Robert Smith’s answer came without hesitation.
“There are no NBA players on this team,” the Chicago Simeon boys basketball coach said during the Wednesday IHSA teleconference when asked how this team is different from those of the recent past.
The Wolverines (28-3) have won six state titles under Smith since 2005, finished second once and were third last season. The norm has been to have a Derrick Rose or a Jabari Parker leading the way.
Not this time.
However, that does not make the task facing Bolingbrook (29-1) any easier in Friday’s 7:15 p.m. Class 4A state semifinal at Carver Arena in Peoria.
“We still have a good team, and we still play Simeon basketball,” Smith said.
Perhaps because of the missing future NBA type, the Wolverines were not as highly regarded early on as many of their previous teams. But when they opened the season on a 17-game winning streak, the respect returned.
“When we won 16 or 17 in a row, people’s eyes started to light up,” Smith said. “The reason these kids have been successful is they have put in the work they needed to do to get to this point. Not that our other teams didn’t, but these kids really have worked hard.
“They played [No. 1-ranked] Edwardsville in the supersectional. They were hearing how good Edwardsville is, and they are good. But these kids take a lot of things personally when other people don’t think they’re as good as they think they are.”
The Wolverines, who ousted Edwardsville 76-64, no doubt have heard plenty about Bolingbrook. The Raiders were ranked No. 1 until suffering their only loss of the season, 65-64, and they are the highest-ranked team entering the semifinals. Simeon is second among the Final Four on that list, not that Chicago Young (25-5) or Fremd (30-0) are slouches.
All signs point to an entertaining Bolingbrook-Simeon semifinal between two teams that enjoy an uptempo game.
“We can play different styles,” said Bolingbrook coach Rob Brost, who earned his 200th career victory in 10 seasons at Bolingbrook in Tuesday’s 83-57 supersectional win over Naperville North. “We can play in the 50s, but we don’t prefer that. We like games in the 80s.
“Of course, now we are in elite, elite, elite company.”
At the time of the teleconference, Brost said he himself had not yet watched much film on Simeon, but he did mention 6-foot-5 junior forward Talen Horton-Tucker.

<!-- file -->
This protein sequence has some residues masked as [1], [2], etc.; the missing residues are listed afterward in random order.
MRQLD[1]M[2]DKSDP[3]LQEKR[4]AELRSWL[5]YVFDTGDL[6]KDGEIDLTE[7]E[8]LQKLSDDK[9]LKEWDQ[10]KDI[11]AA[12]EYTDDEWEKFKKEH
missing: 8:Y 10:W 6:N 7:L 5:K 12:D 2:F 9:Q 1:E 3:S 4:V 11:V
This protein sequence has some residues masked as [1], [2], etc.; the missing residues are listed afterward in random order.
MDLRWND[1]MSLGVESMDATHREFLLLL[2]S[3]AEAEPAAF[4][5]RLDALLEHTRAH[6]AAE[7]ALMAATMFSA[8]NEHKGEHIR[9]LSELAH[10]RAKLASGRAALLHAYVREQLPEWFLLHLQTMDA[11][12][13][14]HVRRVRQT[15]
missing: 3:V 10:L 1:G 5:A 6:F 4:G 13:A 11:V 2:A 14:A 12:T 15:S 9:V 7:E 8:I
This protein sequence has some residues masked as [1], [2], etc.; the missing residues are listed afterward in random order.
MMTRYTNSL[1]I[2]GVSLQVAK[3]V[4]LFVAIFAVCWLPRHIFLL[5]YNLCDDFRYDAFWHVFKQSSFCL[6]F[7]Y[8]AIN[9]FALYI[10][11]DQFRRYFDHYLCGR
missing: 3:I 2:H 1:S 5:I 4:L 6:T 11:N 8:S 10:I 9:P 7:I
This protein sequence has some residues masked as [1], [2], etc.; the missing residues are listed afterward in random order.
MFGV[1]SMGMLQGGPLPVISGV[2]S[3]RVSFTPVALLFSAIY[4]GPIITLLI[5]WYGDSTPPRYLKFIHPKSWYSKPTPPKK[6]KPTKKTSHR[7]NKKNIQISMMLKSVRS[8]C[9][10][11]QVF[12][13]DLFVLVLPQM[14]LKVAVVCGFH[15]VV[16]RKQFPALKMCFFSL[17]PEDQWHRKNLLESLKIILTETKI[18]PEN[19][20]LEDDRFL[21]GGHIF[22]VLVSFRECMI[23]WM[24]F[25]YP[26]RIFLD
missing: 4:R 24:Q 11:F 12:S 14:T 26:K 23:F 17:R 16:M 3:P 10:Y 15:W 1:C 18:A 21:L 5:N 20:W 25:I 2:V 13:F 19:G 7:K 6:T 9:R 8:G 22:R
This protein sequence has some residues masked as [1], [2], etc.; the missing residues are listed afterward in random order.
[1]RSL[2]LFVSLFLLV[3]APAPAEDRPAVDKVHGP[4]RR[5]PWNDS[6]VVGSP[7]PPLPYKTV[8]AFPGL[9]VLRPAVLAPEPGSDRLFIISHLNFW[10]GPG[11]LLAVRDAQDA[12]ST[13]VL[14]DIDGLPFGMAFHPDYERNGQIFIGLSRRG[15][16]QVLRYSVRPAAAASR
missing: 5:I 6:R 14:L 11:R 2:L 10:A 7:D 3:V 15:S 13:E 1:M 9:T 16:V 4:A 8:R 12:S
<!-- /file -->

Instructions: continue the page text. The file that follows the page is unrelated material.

“That kid can do almost whatever he wants with his bulk,” Brost said.
“Talen is not Jabari Parker,” Smith said, “but he has a game like Jabari’s. He a matchup problem. He can takes bigs to the perimeter and shoot it, and he posts up smaller guys.
“We let him play point guard in the fourth quarter, in certain situations. That’s something we started toward the end of the year. We want the ball in his hands in certain situations.”
Evan Gilyard, who moved to point guard for the Chicago city playoffs, leads Simeon with a 16-point average. His biggest asset, Smith said, is he has “the heart of a lion.”
Gilyard will face serious pressure against Bolingbrook, regardless of how the Raiders decide to defend the Wolverines. Bolingbrook normally plays man-to-man defense in the half-court and most of the Raiders can defend multiple positions on the floor.
With the way Bolingbrook attacks on offense – be it off a fast-break after a turnover, a break off a long outlet pass after a defensive rebound or in the half-court game – the Raiders have built a balanced scoring attack.
Nebraaska-bound Nana Akenten, an Associated Press Class 4A first-team all-stater, is averaging 14.7 points and is shooting 45.4 percent from 3-point range on 64 of 141. Malik Binns averages 13.4, Kaleb Thornton 12.7, sophomore Joseph Yesufu 10.1 and sophomore Tyler Cochran 8.7. Binns averages 7.2 rebounds, Akenten 5.8 and Cochran 5.5.
“All five of our starters have scored more than 20 points multiple times,” Brost noted. “Nana is an all-state type player who is averaging 15 and could easily be averaging 25. The best part about him is he is a good teammate who really cares about the other guys. Of course, I could say that about the other guys, too. They all care about each other.”
Cochran had been the first man off the bench early in the season as 6-4 senior Trevor Ross was in the starting lineup. But Ross suffered an injury at Christmas and has missed the second half of the season, and Cochran became a starter. That did not severely weaken the Raiders’ bench, however, because 6-7 Brandon Lawani and guard Isaiah Clemmons have stepped up, and guard Demari Grant and 6-6 Cameron Harris have contributed as well.
“Tyler [Cochran] and Trevor [Ross] are two different players,” Brost said. “Trevor was our best on-ball defender against the toughest wing. Tyler provides more of a scoring punch. Trevor was such a calming influence that we miss him as a leadership piece.”
Ross will be with the Raiders on the bench, however. And the cast Brost has available has been plenty good all season.
“Everybody knows about Nana [Akenten] and Malik [Binns], but we have three guards in Thornton, Yesufu and Cochran who are very, very good,” he said. “To be starting two sophomores on this team, that’s refreshing from a coaching standpoint.”